November 1956, 50 years ago, was a month the drama
of which many of us can yet recall. It was a defining moment of the Cold War.
This was the month Eisenhower was reelected in a landslide and in which he
laid down, in simultaneous crises, the new ground rules of the Cold War, both
to our NATO allies and Soviet adversaries.
On Oct. 29, in a strategic thrust of which Ike had not been informed, Israel
launched a preemptive strike on Egypt, seizing the Sinai. Israel then called
on Britain and France to come in and separate the armies and occupy the Canal
that Egypt's Gamal Abdel-Nasser had nationalized.
British and French troops moved on Suez. Nasser railed against Western aggression,
and Nikita Khrushchev rattled his rockets and threatened to rain them down on
London. "I know Ike. He will lie
doggo," Harold Macmillan had assured British Prime Minister Anthony Eden.
Like many Brits, Macmillan had misread his man.
An angry Ike ordered the French and British out of Suez, threatened to
sink the pound if the Brits did not depart and told David Ben-Gurion to get
his troops off the Sinai or face U.S. sanctions.
Ben-Gurion went, Eden's government fell, and, so legend goes, his successor
Macmillan telegraphed Ike: "Over to You!" Macmillan meant that Britain's responsibility
and role in securing the Middle East would now have to be assumed by the United
States. For, without Suez, the Brits could no longer secure it.
At the time, many felt Ike should have let the Brits take down Nasser. But
Eisenhower was not only enraged at not being informed of the operation, he had
come to believe British imperialism was finished, that Arab nationalism was
here to stay, that the Suez Canal was now irretrievable, and that we had to
deal with the new Arab world rather than attempt futilely to reconstruct the
Just days before the Suez crisis, however, Hungarian students in Budapest had
risen up against the regime. When some were shot by Hungarian security police,
a people's revolution erupted that overthrew the Soviet puppet, disbanded the
security police, and took Hungary out of the Warsaw Pact. For days, the Kremlin
But with the world suddenly distracted by Suez, Khrushchev ordered hundreds
of tanks and thousands of troops into Hungary. In a bloodbath that lasted for
a week after Nov. 3, the Hungarian Revolution was drowned, 200,000 fled to Austria,
and Moscow imposed yet another communist Quisling on Budapest.
America did nothing. Ike sent Vice President Nixon to meet the fleeing
Hungarians, some of whom cursed us for abandoning them. The Bridge at Andau,
through which 70,000 Hungarians fled to freedom, was dynamited by the Soviets.
The border was sealed.
If Americans were ambivalent about the Israeli-British-French invasion
of Egypt, they identified with the Hungarians. For days after the uprising,
the Hungarians were the toast of the West, freedom fighters who had stood up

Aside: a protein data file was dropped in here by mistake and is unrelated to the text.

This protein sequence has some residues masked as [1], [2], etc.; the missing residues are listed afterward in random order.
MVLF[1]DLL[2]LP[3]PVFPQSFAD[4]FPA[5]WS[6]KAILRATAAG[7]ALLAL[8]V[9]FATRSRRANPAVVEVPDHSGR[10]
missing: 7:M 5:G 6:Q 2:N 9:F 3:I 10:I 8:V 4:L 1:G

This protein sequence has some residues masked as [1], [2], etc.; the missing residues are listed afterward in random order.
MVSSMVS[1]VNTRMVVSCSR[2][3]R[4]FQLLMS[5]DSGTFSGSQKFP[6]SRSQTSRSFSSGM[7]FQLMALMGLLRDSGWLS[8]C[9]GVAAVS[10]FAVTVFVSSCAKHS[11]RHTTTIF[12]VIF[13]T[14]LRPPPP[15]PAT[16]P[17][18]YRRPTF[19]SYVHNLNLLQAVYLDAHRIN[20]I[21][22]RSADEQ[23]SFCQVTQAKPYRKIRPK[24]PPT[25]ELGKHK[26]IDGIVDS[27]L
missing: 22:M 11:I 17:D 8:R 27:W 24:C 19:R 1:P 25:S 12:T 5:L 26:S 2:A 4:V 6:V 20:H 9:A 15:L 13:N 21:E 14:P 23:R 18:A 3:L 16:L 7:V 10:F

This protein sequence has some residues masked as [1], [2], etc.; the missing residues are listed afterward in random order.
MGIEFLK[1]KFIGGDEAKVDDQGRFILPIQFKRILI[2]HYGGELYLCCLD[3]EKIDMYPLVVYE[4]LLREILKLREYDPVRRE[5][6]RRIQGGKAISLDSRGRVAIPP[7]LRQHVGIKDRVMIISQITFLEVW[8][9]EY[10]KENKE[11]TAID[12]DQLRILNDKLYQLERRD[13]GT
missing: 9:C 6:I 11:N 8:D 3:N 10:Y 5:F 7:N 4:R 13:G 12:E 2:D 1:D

to Soviet tanks and liberated their country from communist tyranny. Seeing film
of the Hungarian youth fighting the Russian tanks with rocks and Molotov cocktails,
many Americans felt a deep sense of shame that we had not come to their aid.
The Eisenhower Republicans who had taken power in 1952 had spoken boldly
of a "rollback" of the Soviet Empire. Nixon had said of Adlai Stevenson, "Adlai
has a Ph.D. from Dean Acheson's College of Cowardly Communist Containment."
But when the test had come in Budapest, America had stood by, watching
impotently the massacre of thousands of freedom fighters and the deportation
unto death of thousands more.
It was a defining moment for America. What Ike – who had held up U.S.
armies to let Zhukov's Red Army take Berlin, because he did not want American
troops dying taking German cities that the U.S. government had ceded to Stalinist
occupation – was saying was this:
We admire Hungarian heroism, but we cannot risk war with a nuclear-armed
Soviet Union to save a nation FDR ceded to Stalin at Yalta, a nation whose independence
is not vital to the United States.
Ike's decision seemed to violate the command of the heart that we should
send an army to save the Hungarians. Yet it was a decision rooted in the national
interest, as Ike understood it. He would not risk our security for any other
country that was not vital to our security.
To those of us then of the same age as the Hungarian students, the heroism
of Budapest in 1956 was unforgettable. And what we felt as the Russian tanks
crushed them was shame. They had risked their lives in the fight against communist
tyranny, but we were not willing to do the same.
But was Ike wrong about Suez and Hungary? Was Ike wrong to invite the "Butcher
of Budapest" to the United States, three years later? Or was he doing what was
best for the country to the freedom and security of which he had sworn a lifetime
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